Asakusa!

Last day off in Tokyo! So what do I do? After almost 4 full weeks here I decide it’s finally time to take an adventure by myself… I just needed to conquer a few apprehensions about taking an unfamiliar train route and my constant fear of getting lost in a foreign country without a working cell phone, and I was good to go!

We traveled to Asakusa, home of Tokyo’s oldest temple and also the world’s tallest tower called the SkyTree!

I’ve been inspired by my good friend Benji Baker and his video blogs… so I did a little bit more with my videos from the day before sharing with you all. Found a SWEET band named Asakusa Jinta that’s a rock/marching band (their description, not mine) to sync up my videos with. Enjoy!

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YouTube Direkthttps://youtu.be/SWlQrYGpyxQ

This happened to me back when I was visiting China as well. I reached a point in my homesickness that I just needed to prove to myself that I was independent and could function in a foreign place… who knew that venturing off by yourself could rid you of your loneliness? And I say lonely not because I am lonely here, but missing home does seem to tug on the same heart strings as loneliness, so an independent adventure was just what I needed to pacify my homesickness for the rest of my stay here.

In Beijing my adventure was simply getting on a bus, the same bus I’d taken several times with other people, and going to the market to do some errands and have a cup of coffee while doing a crossword and people watch. My adventure here was a little more involved… at this point, I had only really navigated the Yamanote line to get to the Tokyo International Forum for shows and a few other small adventures to social gatherings which were all led by other people. This outing would require a train change to the Ginza line, which I’d never taken before, to a stop that had been described to me in an article but that I hadn’t actually found on a map yet. (Shout out to my brother for a guide book to Tokyo that had a map of the subway system in the back! Still didn’t have the stop I needed in it, but it was still super helpful)

I’m pampered back home with the crutch of cell phone service. “Where are we going?” “Just put it into google maps” …NOT. I have wifi, which means once I’m out of a building I’m on my own to figure out the world around me, AND that world is in another language. I got on the familiar train that was supposed to take me to the Ginza line, only to find out that the train stopped running a few stops down the track so I had to get off and wait for another train that went the full route. Also, please imagine me trying to figure out why everyone is getting off the train at a stop that is DEFINITELY not the one that I need to get off at while a woman over a speaker is giving instructions in Japanese… everything is more complicated when you don’t speak the language.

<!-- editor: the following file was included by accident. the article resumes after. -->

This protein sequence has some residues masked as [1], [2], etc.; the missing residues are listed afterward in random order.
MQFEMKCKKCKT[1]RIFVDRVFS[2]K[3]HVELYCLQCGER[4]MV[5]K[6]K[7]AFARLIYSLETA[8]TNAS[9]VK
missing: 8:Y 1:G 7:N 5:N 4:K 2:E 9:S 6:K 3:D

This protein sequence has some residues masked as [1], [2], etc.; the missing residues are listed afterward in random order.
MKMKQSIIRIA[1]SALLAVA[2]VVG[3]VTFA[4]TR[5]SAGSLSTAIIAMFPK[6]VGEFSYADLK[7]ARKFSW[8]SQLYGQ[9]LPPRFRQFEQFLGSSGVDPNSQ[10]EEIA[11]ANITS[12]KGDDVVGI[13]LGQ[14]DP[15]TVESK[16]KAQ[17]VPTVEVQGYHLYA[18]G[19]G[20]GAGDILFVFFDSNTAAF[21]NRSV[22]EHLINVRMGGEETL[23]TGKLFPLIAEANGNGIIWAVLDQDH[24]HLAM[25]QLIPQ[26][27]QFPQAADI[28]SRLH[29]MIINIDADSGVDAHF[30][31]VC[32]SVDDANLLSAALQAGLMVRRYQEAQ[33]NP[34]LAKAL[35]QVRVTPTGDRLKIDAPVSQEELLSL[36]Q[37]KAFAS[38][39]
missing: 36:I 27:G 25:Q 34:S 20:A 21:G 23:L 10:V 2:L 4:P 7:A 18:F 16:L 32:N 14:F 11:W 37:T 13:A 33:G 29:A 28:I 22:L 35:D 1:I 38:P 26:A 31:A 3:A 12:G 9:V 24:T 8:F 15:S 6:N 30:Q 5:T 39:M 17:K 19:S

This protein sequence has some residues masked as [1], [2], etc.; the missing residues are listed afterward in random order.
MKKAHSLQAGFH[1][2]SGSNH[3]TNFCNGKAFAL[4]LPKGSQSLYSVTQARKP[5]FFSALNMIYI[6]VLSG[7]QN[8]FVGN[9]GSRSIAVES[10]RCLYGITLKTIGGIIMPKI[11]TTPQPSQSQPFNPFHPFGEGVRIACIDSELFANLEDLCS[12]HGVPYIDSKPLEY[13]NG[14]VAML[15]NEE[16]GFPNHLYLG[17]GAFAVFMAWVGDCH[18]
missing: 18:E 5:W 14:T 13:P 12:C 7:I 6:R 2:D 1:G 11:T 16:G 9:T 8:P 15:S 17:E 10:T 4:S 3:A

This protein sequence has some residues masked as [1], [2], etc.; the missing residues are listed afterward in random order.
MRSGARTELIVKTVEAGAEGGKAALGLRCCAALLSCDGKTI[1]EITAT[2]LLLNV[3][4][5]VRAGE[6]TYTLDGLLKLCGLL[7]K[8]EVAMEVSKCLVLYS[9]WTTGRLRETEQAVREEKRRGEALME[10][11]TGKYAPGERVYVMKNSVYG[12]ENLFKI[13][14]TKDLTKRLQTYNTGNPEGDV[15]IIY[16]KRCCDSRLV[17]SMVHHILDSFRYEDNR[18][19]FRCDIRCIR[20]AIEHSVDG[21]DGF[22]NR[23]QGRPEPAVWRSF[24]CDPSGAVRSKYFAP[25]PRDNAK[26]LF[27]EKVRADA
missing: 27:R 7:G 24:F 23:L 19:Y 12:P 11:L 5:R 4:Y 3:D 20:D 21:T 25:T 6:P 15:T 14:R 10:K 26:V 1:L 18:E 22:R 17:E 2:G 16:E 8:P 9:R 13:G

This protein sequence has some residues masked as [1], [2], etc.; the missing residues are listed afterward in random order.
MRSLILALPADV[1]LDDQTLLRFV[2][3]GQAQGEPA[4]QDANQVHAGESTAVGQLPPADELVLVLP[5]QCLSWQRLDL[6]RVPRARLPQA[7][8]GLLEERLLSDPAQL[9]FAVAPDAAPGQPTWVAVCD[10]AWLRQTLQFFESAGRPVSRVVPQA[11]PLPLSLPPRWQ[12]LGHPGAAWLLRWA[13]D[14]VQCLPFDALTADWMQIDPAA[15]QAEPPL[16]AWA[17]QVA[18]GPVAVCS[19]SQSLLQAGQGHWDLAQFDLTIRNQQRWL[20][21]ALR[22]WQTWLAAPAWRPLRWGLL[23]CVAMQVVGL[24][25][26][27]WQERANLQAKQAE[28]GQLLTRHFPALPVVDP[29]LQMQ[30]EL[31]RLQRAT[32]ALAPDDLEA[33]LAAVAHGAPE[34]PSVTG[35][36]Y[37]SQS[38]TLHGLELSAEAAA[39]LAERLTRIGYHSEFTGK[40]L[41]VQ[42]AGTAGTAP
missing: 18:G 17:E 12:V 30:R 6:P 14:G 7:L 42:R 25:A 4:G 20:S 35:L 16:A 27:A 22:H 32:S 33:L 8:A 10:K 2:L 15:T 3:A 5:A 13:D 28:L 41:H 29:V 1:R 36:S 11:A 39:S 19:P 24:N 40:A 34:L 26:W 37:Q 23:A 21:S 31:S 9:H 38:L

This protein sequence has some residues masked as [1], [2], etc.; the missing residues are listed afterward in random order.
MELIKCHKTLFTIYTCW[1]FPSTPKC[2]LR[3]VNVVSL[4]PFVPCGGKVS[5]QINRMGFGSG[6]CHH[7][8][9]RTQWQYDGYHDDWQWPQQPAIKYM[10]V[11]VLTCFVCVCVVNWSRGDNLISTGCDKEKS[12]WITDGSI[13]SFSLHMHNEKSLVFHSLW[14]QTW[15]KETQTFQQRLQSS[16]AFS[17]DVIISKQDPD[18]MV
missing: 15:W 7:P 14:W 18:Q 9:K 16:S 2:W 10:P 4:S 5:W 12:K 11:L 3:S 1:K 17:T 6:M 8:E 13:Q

Side note: this is why I am so appreciative of the US transitioning to a multi-lingual standard in public places. I’ve loved being in a country where there are both Japanese AND English menus, and even when they don’t have accommodations the people here are SO nice and willing to work with us as we fight our way through the language barriers. Anyway. Moving on.

I get on another train destined for the Ginza line. We make a stop and I hear “Exit for _____ line, ______ line, and the Ginza line” and start to panic a bit. “THIS ISN’T THE STOP THE WEBSITE SAID TO TAKE” “I paid for a ticket to take me 3 more stops…” “Do I get off?” I think I’ll just stay on…” “NO WAIT I’m going to get off”

This internal struggle results in me getting off the train, only to panic and second guess myself and get on the next train. Good news! I eventually made it to the Ginza line. Mind you, I still don’t know which stop for Asakusa I should be taking… since I’ve never seen it on a map… I’d hoped once I got closer to the destination it would magically show up. More good news! It WAS on the map that was displayed in the station! But the map was entirely in Japanese characters. Luckily for me the station also had wifi (guys, I’m telling you, Japan is amazing) and I was able to jump on and translate ‘Asakusa’ to Japanese characters and play a matching game to figure out where to go. Just a couple more obstacles, like buying a ticket for the wrong train and reading more Japanese-only signs, stood between me and my independent freedom in Asakusa.

Once I got there it was SO worth the adventure. I had a few hours wandering by myself before my friends showed up and I got to do the wandering all over again. Wandering is fun, but pictures are better with people in them.

THEN we went to the owl cafe… oh man. Guys. I’ve decided. I’m opening a puppy cafe someday. One just opened in LA and uses dogs from a nearby shelter and you can adopt them straight from the cafe. Coffee. And. Puppies. Now that I’m living my dream job I need another dream to chase, and I think a puppy cafe is it.

Anyway… the owls…

Last stop on the agenda for the day (MAN it was a busy day… no wonder it’s taken me so long to post something) was a trip to the Tokyo SkyTree, which is the tallest tower in the world. Some cool views, some funny video clips from Rigo facing his fear of heights, and many laughs.

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Not sure what this is, but it made for an AMAZING picture.
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I know you’re all wondering what you were looking at in the picture above… here it is.

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